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The skinny

Published July 28, 2007




Five Chinese men, who are apparently terrible at math, are on trial, facing charges of embezzling $6.7-million from the bank where two of them worked. Agence France-Presse reports that a vault manager got the idea that he could "borrow" about $26,000, use it to play the lottery, then replace the money from his assumed winnings and keep the profits. The problem was that it worked the first time. So he got bold, enlisted his co-worker's help, and took $6.7-million. They lost $6.2-million of it before they realized that it wasn't going to work this time. They tried to disappear, but police found them. The three other men are charged with helping them. Though none appear to have offered the help of asking, "Are you insane?"

She won big, and has big plans

Australia's reports that a woman in Tasmania was the big winner in a $10-million lottery drawing. "I then checked our ticket and was stunned to see that I had the winning numbers," said the woman, who has kept her identity a secret. No doubt you've spent time day-dreaming about what you might buy if you hit that kind of windfall, and this woman is no different. "The weather down here is really cold, so I'll buy a new set of thermals underwear before we do anything with the money," she said.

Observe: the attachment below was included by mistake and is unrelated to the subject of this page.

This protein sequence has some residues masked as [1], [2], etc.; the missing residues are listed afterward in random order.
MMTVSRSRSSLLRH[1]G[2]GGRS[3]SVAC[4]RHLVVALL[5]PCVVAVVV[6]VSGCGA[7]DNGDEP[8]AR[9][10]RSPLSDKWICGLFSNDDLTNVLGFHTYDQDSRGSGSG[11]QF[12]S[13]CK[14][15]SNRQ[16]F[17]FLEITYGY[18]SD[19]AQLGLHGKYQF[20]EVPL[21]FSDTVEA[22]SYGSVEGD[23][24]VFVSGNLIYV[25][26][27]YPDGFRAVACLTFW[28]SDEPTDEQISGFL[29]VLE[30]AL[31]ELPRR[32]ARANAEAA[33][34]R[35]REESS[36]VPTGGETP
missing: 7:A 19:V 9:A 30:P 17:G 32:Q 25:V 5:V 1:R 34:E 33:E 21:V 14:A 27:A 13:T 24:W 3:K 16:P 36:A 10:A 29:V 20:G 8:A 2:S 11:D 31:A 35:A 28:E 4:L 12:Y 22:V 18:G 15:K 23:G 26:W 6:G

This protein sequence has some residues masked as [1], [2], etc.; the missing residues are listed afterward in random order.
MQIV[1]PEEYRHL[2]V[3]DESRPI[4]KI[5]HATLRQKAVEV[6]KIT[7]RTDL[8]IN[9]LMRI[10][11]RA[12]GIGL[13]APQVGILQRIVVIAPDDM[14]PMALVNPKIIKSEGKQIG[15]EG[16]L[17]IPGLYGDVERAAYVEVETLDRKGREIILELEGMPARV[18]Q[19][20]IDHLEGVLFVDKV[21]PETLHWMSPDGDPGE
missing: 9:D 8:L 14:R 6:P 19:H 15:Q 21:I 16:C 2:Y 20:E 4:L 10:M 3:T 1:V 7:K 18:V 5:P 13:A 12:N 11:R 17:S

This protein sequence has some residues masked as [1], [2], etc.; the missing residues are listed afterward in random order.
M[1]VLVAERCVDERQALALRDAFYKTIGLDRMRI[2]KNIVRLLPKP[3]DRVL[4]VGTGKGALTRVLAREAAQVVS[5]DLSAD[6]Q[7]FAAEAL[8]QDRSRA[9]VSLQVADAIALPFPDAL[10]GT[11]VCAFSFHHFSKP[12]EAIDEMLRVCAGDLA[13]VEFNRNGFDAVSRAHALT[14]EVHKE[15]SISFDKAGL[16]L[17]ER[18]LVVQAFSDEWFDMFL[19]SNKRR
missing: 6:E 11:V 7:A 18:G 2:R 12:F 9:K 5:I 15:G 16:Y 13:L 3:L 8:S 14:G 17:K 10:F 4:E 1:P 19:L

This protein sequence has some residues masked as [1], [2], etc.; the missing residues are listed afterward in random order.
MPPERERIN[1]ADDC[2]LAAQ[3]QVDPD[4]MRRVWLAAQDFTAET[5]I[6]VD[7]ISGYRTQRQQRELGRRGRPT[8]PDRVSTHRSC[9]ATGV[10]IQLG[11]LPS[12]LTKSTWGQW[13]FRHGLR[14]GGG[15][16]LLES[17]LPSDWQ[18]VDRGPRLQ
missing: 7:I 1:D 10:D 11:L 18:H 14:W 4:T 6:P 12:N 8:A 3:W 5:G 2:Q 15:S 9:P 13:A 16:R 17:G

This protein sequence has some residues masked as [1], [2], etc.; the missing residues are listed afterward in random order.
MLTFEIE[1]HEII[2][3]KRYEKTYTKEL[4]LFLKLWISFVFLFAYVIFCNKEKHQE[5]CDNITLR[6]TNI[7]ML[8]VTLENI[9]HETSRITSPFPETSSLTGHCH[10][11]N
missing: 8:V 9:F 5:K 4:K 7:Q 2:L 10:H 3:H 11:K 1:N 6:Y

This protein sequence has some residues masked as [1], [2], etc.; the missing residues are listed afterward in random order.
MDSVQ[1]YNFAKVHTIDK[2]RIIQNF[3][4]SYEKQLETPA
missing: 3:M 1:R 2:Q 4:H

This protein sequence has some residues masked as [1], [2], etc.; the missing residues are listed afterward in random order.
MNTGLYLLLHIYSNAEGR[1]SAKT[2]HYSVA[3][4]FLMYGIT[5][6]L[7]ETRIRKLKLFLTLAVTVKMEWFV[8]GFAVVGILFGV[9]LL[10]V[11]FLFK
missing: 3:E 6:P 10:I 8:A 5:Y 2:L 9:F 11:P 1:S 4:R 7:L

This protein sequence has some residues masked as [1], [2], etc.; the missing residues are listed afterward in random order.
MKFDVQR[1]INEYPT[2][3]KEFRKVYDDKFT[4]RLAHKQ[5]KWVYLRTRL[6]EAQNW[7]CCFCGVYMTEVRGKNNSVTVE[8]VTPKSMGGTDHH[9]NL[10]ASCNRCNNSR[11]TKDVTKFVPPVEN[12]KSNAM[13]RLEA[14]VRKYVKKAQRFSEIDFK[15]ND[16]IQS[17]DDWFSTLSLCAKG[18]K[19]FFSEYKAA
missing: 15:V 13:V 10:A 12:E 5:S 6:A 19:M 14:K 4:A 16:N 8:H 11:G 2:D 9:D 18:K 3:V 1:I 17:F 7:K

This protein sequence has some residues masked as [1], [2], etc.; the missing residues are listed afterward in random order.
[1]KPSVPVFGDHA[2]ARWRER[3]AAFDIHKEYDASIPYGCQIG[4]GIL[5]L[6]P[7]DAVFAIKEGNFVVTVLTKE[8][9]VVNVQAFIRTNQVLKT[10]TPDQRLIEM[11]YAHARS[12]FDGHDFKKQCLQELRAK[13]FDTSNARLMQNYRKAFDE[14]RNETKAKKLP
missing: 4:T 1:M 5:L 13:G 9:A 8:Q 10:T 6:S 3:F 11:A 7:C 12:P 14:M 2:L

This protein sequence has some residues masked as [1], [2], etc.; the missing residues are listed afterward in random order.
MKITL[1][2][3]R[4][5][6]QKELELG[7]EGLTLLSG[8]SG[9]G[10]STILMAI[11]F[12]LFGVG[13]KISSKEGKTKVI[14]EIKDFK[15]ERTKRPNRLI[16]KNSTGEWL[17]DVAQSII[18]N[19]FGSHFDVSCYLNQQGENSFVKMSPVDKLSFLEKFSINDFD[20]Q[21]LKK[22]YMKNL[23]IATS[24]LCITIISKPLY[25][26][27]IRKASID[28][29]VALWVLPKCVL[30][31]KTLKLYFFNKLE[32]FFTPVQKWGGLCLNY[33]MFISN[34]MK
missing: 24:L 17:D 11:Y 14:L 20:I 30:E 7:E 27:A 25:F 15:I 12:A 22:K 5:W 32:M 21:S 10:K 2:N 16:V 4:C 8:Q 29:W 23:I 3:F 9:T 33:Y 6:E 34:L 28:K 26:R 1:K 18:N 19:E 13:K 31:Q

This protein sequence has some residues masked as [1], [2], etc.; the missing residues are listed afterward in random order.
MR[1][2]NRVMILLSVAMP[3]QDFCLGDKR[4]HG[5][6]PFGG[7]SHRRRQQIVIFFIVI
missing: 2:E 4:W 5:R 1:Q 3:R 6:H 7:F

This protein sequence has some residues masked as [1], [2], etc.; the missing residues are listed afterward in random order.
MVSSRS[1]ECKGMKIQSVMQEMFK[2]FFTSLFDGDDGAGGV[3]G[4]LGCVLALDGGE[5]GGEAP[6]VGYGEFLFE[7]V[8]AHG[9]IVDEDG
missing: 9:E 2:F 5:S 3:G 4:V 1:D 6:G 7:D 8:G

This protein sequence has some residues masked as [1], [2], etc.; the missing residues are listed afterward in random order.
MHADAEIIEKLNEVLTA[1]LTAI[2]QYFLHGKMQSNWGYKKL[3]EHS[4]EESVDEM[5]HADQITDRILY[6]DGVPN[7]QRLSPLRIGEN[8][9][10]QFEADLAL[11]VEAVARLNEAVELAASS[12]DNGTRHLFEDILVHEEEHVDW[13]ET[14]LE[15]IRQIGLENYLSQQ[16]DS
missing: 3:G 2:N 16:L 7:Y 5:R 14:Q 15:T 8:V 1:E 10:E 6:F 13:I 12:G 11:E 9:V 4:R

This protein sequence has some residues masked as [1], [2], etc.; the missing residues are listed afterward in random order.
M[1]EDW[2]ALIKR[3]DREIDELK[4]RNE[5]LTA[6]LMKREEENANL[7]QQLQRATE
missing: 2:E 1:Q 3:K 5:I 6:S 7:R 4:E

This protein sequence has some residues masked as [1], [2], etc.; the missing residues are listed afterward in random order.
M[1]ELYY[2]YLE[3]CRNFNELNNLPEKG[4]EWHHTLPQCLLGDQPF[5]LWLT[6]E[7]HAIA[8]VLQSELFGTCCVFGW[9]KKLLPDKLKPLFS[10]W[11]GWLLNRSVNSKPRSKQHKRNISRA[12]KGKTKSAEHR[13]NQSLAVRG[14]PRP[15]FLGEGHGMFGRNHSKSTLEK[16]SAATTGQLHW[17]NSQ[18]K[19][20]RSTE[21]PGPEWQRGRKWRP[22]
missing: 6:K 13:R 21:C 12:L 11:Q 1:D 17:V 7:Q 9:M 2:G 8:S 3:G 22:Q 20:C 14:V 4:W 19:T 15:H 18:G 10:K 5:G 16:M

Unidentified frozen objects hit Iowa

Even in Iowa, it's weird to get an ice storm in July. And when the ice is coming down in huge chunks, one reportedly 50 pounds, its just downright strange. "It sounded like a bomb!" said 78-year-old Jan Kenkel, above, after a big chunk of ice crashed through the roof of her Dubuque home and into her TV room. Investigators from the FAA plan to see if the chunks are something that fell from a plane. It could be ice that forms on the outside and falls off, or, well, stuff from the rest rooms that the plane drops in flight sometimes. Geology experts are also looking into the possibility that they were megacryometeors, which is a really cool word for humongous hailstones.


Apparently, fake IDs spur drinking

In May, we reported on a groundbreaking study at the University of Missouri-Columbia that found that young adults who were binge drinkers made poor decisions. Well, now there are more results from that insightful study: Turns out that heavy drinking among students under 21 is much higher among those with fake IDs. Not only that, but students who acquire a fake ID often start drinking more than before they had a fake ID. The overall study was funded by a $2.3-million grant from the National Institutes of Health, but Kenneth Sher, a professor at the school, said that the fake ID study was ancillary and that the cost of it made it "essentially a freebie."

Compiled from Times wire services and other sources by staff writer Jim Webster, who can be reached at

[Last modified July 28, 2007, 01:16:27]

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